Basic, but Bad!
Hendon was using Penn Conquer 4000 spinners spooled with 20-pound-test Sufix 832 braid matched to Penn Torque jigging rods.
At the business end was two or three feet of 20-pound-test fluorocarbon leader joined to the braid with a small barrel swivel (to alleviate line twist when trolling). The hook was a 2/0 in-line VMC Tournament Circle. Hendon would dip a shrimp from the boat’s livewell and insert the hook sideways through its rostrum (horn). Hendon believes this arrangement better stabilizes the shrimp when trolling and keeps it alive and active. He’d then cast it behind the boat and free-spool it some 15 to 25 feet.
Exact distance depends on the trolling speed and depth, but when the shrimp bumps or hangs in the shallow bottom, it’s necessary to reel it up a few feet. At this point, you can fish with confidence, knowing your bait is in the strike zone.
And while it could be argued that I was covering plenty of territory with my topwater plug, trolling covers much more terrain and more of the zones most of these fish are in. Every pothole or piece of structure the boat would troll over also saw the pair of shrimp following behind. And they didn’t last very long!
After an enjoyable day in Graveline Bayou, we headed to the Biloxi Marsh for more seatrout the following morning. The Biloxi Marsh is due south of Bay Saint Louis, Mississippi, and also requires a Louisiana fishing license. It’s a bit of a ride over open water from the launch ramp, but once there, you’re in an expansive, beautiful estuary system, one that can be fished when the winds are up too.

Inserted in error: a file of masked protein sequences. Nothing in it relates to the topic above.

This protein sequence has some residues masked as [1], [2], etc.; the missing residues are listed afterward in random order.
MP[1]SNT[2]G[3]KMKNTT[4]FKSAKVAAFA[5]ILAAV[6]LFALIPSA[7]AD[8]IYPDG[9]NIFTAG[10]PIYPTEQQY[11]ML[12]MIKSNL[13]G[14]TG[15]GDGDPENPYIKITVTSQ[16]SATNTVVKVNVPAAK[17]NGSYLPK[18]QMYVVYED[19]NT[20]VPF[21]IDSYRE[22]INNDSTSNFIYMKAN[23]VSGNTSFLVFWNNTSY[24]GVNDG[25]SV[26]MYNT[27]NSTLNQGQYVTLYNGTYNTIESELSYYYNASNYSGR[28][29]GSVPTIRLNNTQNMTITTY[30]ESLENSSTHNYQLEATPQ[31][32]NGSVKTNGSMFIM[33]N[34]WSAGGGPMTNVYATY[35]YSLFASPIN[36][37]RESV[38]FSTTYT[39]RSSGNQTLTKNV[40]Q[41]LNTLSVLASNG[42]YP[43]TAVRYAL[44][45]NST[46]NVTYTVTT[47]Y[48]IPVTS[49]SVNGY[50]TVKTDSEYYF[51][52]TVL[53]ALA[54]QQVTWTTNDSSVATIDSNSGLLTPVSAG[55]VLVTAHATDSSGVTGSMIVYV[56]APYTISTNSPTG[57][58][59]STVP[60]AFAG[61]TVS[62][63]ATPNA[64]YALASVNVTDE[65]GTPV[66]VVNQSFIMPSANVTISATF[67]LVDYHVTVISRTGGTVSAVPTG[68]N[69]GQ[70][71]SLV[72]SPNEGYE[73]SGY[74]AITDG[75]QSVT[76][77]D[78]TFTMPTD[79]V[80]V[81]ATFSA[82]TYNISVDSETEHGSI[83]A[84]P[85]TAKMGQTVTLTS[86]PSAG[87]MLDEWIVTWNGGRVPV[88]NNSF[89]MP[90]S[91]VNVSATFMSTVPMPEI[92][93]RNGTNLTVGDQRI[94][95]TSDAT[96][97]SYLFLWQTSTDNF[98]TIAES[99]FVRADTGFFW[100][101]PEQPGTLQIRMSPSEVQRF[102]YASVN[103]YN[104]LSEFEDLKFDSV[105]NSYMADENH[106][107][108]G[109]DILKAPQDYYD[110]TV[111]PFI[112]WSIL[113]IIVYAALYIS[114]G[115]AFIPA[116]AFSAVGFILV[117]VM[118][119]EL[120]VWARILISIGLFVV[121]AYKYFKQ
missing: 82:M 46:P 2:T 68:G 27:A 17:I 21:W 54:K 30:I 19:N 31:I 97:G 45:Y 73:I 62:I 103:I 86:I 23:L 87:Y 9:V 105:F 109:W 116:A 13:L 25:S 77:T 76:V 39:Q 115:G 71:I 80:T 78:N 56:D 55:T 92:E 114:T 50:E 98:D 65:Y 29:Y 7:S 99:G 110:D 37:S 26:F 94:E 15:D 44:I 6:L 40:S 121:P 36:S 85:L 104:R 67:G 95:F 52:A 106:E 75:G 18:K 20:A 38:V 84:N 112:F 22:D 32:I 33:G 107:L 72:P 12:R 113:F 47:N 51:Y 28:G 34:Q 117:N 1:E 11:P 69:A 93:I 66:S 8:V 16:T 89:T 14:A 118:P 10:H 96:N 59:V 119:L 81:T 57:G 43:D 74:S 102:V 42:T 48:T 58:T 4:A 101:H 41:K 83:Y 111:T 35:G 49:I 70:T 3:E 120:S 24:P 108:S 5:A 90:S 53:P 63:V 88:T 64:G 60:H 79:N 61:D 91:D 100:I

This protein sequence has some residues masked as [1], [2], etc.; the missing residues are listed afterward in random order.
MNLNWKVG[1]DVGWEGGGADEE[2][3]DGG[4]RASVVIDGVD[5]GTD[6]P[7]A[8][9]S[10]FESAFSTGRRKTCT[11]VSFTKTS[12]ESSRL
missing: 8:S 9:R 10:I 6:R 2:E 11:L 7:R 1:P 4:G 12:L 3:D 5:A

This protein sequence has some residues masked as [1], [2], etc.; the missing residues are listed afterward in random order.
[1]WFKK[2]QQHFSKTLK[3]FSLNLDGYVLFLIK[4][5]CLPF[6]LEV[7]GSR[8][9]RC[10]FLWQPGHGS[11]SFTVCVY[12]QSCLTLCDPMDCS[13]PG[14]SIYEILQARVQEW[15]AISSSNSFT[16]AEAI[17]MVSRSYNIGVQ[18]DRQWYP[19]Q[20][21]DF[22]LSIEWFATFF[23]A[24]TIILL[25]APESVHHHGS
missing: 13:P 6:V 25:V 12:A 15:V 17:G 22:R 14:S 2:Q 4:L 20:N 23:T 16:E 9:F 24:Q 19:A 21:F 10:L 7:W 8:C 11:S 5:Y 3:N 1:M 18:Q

Hendon and I concentrated on fishing points, ledges, cuts, pockets and other likely fish-gathering areas. I kept at it with my topwater plug, generating strikes and fish. Hendon abandoned his live-shrimp trolling (we had none that morning) and used a small jig head tipped with a Trigger X soft-plastic, alternating between a chartreuse-pepper glow paddle-tail minnow and New Penny-hued shrimp. We used the same spin outfits and leaders.
We were catching school-size trout as we moved from spot to spot. There were lots of finger mullet and menhaden throughout this system. Again, I couldn’t help but scour the shoreline and marshes for traces of the oil spill, but I saw only a few BP patrol boats and crews monitoring the waters. Fishing the same waters in another boat was the Isle Casino Hotel Biloxi’s Bobby Carter (aka the Fishing Casino Man) and Justin McGuffie. Carter has been instrumental in bringing Mississippi’s coastal and ocean fishing into the national spotlight through his offshore tournaments and friendships with numerous magazine writers and media personalities.